Opening Prayer | 2021 Collins Summit

Sean Langdon offered the following prayer to open the annual
2021 Collins Summit, sponsored by Ecumenical Ministries of Oregon,
on Wednesday, November 10, 2021. This year’s Collins Summit focused on
“Christian Nationalism: Exploring the Dangerous Union of Church & State.”

Oh, Holy One, Sacred Guide, Loving Parent,

Whether it be physically present in this space or connected by your Holy Spirit through the power of modern technology, what a blessing it is to be in community tonight. To Learn. And to Grow together. But also, to continue the uncomfortable but necessary journey of deconstructing our fears and prejudices and the lies that our history has taught us and make way for truth to be born. Truth that comes from listening. Truth that comes from awareness. Truth that inspires an intention to seek forgiveness for the sins, not only of our own, but of those who have come before us.

God, we know that much harm has been done in your name. We know that your name has been used in ways that have brought fear, and pain, and distress, and God, yes, even death, to your children and this earth. We confess of the ways that we might have been players of this sin in the past and in the present, whether it be directly so or standing by and ignoring your nudge to stand up, speak, and do something about it. We know, O God, that this sin that I speak of is often perpetuated by religion and people who claim to follow you, but it is not of you. So as a people of faith may we not only confess of what has been and what is, may we commit to you and to our brothers and sisters and non-binary siblings in communities near and far at this time, and always, to do better. To be better. To build better. And again, to always listen better.

May we open ourselves now to letting your Holy Spirit not only flood the places that we gather from tonight but also the vessels of humanity that is each and every one of us. May we be open to the ways in which the spark of the Divine is igniting in us a new but continued sense of urgency to live out the holy text from the Prophet Isaiah that informed the mission of Jesus Christ found in the Gospel of Luke, Chapter 4.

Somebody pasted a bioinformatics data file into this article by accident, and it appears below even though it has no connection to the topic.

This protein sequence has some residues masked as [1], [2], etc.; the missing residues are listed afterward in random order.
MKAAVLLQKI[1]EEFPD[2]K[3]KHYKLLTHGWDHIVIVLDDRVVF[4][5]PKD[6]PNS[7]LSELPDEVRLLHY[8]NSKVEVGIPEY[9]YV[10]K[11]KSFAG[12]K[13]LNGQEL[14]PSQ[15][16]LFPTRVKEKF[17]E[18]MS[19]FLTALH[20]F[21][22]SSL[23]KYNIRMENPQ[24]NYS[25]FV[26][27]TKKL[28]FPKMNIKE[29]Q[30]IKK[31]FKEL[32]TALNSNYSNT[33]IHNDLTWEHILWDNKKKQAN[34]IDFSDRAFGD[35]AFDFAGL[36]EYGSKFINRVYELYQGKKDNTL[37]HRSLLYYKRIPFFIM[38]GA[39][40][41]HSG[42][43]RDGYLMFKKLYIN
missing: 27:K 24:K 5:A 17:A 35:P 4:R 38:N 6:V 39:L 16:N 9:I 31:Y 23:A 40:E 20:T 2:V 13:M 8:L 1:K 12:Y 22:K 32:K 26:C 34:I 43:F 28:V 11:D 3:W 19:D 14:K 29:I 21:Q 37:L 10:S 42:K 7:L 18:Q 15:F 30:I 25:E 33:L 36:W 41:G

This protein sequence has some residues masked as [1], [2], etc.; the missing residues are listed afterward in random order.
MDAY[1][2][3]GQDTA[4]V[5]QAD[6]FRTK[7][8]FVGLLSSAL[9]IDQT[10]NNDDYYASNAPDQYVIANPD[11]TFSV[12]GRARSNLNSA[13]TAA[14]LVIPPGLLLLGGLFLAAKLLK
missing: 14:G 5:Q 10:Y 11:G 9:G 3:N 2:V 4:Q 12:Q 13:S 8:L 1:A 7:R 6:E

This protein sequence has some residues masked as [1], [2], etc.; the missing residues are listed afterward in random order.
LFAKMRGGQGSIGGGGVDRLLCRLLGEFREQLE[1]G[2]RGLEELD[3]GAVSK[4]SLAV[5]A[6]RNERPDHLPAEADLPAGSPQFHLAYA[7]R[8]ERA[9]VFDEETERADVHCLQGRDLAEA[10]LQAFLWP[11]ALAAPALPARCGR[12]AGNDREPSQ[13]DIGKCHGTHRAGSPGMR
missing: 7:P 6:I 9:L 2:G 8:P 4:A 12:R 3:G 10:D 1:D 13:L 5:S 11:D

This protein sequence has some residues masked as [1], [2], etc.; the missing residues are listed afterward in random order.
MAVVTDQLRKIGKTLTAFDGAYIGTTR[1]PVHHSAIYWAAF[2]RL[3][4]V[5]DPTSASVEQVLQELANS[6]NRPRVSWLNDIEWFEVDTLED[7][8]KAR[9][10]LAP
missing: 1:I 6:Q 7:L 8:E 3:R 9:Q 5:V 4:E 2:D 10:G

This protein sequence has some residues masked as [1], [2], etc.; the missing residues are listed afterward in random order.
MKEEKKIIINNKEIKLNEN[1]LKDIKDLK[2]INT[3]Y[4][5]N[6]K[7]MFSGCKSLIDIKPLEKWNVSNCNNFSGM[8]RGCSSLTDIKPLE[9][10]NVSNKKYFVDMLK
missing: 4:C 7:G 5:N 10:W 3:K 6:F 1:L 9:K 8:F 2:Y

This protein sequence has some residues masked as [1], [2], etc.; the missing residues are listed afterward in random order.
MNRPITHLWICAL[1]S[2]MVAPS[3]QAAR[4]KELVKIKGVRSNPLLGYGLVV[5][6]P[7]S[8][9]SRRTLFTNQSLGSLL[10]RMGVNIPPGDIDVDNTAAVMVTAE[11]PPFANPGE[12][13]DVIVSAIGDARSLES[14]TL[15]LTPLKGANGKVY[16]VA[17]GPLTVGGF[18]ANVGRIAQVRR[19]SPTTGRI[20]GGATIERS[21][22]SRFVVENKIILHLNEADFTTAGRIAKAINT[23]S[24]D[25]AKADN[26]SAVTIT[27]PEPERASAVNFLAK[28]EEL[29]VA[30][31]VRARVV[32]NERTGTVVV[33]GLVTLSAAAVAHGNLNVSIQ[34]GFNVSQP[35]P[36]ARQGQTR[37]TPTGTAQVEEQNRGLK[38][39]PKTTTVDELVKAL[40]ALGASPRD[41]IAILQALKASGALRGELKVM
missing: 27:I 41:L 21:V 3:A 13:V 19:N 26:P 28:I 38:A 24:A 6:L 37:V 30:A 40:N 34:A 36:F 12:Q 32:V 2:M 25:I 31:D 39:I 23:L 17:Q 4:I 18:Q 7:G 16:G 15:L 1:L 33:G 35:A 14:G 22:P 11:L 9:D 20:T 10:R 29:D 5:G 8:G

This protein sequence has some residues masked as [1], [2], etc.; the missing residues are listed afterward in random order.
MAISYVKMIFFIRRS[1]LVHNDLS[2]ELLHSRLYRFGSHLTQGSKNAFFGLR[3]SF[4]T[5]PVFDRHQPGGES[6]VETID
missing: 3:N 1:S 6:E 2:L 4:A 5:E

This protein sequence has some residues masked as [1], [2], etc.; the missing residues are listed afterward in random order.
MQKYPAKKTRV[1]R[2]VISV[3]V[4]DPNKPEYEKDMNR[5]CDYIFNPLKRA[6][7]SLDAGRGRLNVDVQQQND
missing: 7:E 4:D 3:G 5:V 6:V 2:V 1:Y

“For the The Spirit of the Lord is upon me,
    because the Lord has anointed me
        to bring good news to the poor.

He has sent me to proclaim release to the captives
    and recovery of sight to the blind,
        to let the oppressed go free,
to proclaim the year of the Lord’s favor.”

And just as this text was Christ’s mission statement, may it be ours as well.

Oh God, there is much darkness in your land but there is also hope and light. May our eyes be open to the realities of the world around us but with a resolve to respond in ways that upholds the dignity of story and person and concern.

Oh, Holy One, I’m reminded of a beloved hymn that we now sing often in my faith community. May the text from that hymn be our plea and resolve at this time. 

Come and bring light to a people in darkness. Come, set us free from the chains we have made. We are your people, the flock that you tend. Lord, open our eyes once again.

To the ones brokenhearted, To the plight of the poor, To the innocent children: Open our eyes. Teach us compassion and love.

To the victims of violence, To the ones who seek justice, To those sitting in prison: Open our eyes. Teach us compassion and love. 

When a color divides us, When the darkness surrounds us, When we choose to look elsewhere: Open our eyes. Teach us compassion and love.

To those full of life’s sorrow, To the needs of the lowly, To the ones who seek peace: Open our eyes. Teach us compassion and love. 

To those suffering illness To those trapped by addiction, To those lost or forgotten: open our eyes. Teach us compassion and love.

Come and bring light to a people in darkness. Come, set us free from the chains we have made. We are your people, the flock that you tend. Lord, open our eyes once again.

May it be so. Amen.

To watch the 2021 Collins Summit, click here:

From Ecumenical Ministries of Oregon:

At the 2021 Collins Summit we explored the challenging topic of Christian Nationalism, the belief that the United States is defined by Christianity, and the government should work to keep it that way.  Our speakers Kristin Du Mez, New York Times bestselling author of Jesus and John Wayne: How White Evangelicals Corrupted a Faith and Fractured a Nation, and Kaitlin Curtice, author of Native: Identity, Belonging, and Rediscovering God offer their unique perspectives on Christian Nationalism, helping us to understand it and imagine a better way forward.